It focuses on the privilege of having more; being wealthier. That is not our privilege as white males; there are plenty of white males who don’t have any such advantage.

    Ours is the privilege of being exempt from the plethora of social stigmas associated with being black, or hispanic or any minority for the duration of our lives.
    Yes, as a white male, you still deserve to be where you are. You earned it. You worked hard and succeeded. Nobody can ever say you didn’t. What you should acknowledge is that to get where you are, someone who’s black or hispanic would have to work just as hard as you AND face the difficulties of these prejudices all along the way, from their very first days in school. Social stigmas such as ‘black people don’t do well academically’ or ‘women are not good at maths’ have a huge impact on very young kids and how they perform. If you want actual research to back that up, look up the famous ‘blue eyes vs. brown eyes’ social experiment done with kids in a classroom. As white males are never hampered by those influences, from kindergarten to university to the work force.
    That is our privilege.

  38. Wow, another racist bullshit article from a white cis hetero male, how surprising. Sorry your parents fled the Nazis (OTHER WHITE PEOPLE, BIG SURPRISE) to come to America to shit on people of color. You went to Princeton, certainly you have no inherent privilege granted to you through the patriarchy. Fuck you, white piece of shit.

  39. Reading this essay, it’s clear to me that there’s a reason someone told this smug twat to “check his privilege.” (Hint: It ain’t because he’s white)

  40. Tal. All that phrase means is that you should think about where you personally have been lucky, and think about how to cultivate empathy towards people with other experiences.

    I’m an Ivy League graduate of German Jewish descent. I don’t get to use my family’s struggles as an excuse to imply I know stuff I don’t know.

    Do you know what it is to be hungry? No. Do you know what it is to fear that if you go out on a date with the wrong person you’ll be raped? If you’re straight, no, you don’t. Will you be denied entry to a business or have people watch you carefully while you shop in a store because of the color of your skin? No. These are things happening all around you, every day, right in Princeton, that you probably don’t think about a lot.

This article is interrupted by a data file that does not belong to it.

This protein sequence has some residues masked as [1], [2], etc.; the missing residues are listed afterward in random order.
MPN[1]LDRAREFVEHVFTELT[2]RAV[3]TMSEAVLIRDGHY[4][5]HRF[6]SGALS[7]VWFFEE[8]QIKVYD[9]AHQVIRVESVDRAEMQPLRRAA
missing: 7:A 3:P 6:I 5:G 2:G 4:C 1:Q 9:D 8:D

In a world where a billion people go to bed hungry, where many humans don’t have clean water to drink, and where your fellow students have experiences that, if you’re curious and open, you can learn a lot from, we all need to check our privelege. If you want to do right by your family’s struggles to escape the horrors our people endured, then don’t be so defensive about a phrase that simply means, “you need to listen and learn to have empathy right here.” That’s a great challenge that really has nothing to do with who you vote for, or whether or not you believe in God, or where your people came from, or whether they endured a Shoah, slavery, a potato famine, or nothing at all.

    If some people have said that to you, try to ignore that it sounds like a buzzword, and ask questions. What did you mean by that? Is there something I said that offended you? Is there something I need to learn here? People with big hearts and great minds (on the Right, the Left, and in the middle) ask questions, and people who have the GREAT PRIVILEGE of an Ivy League education ought to open their hearts and their minds to what they can do to help. The first way to help is to listen and understand.

    -Jennie Livingston
    Brooklyn, NY

    • great letter Jennie! Did you hear back from the young man? may I ask where in Brooklyn do you live?

    • It is not up to you or anyone else to tell ANYONE to “check their privilege. Who elected you or Mr. Fortgang’s professors his Moral Compass? That’s nonsense. While it is horrible that in today’s day and age we still live in a society that follows a black man around a store, it is equally wrong to assume that a white male is not only automatically “privileged” but is unaware of the goings-on in the world – or is unappreciative of what has – either earned or inherited.

      The problem with biases are the assumptions behind them. This Check Your Privilege crap is as racist as patting down a black kid because of the color of his bandana. Discrimination is discrimination.

  41. Shaniqua,

    You my dear exemplify precisely what young Fortgang wrote about: you are so enamoured of your ‘victim’ status, that you can get past yourself: you DEMAND that someone hand you all you want, when you want it, and how you want, and you never have to foot the bill for all of it.

    Your river of tears demanded is a cop out, yet another crutch that you provide yourself so that you needn’t take responsibility for your thoughts, your words, or your actions. You make excuses for how you think, what you say, and for the severely bigoted positions which you reflect so clearly in the racist terms you directed toward young Fortgang: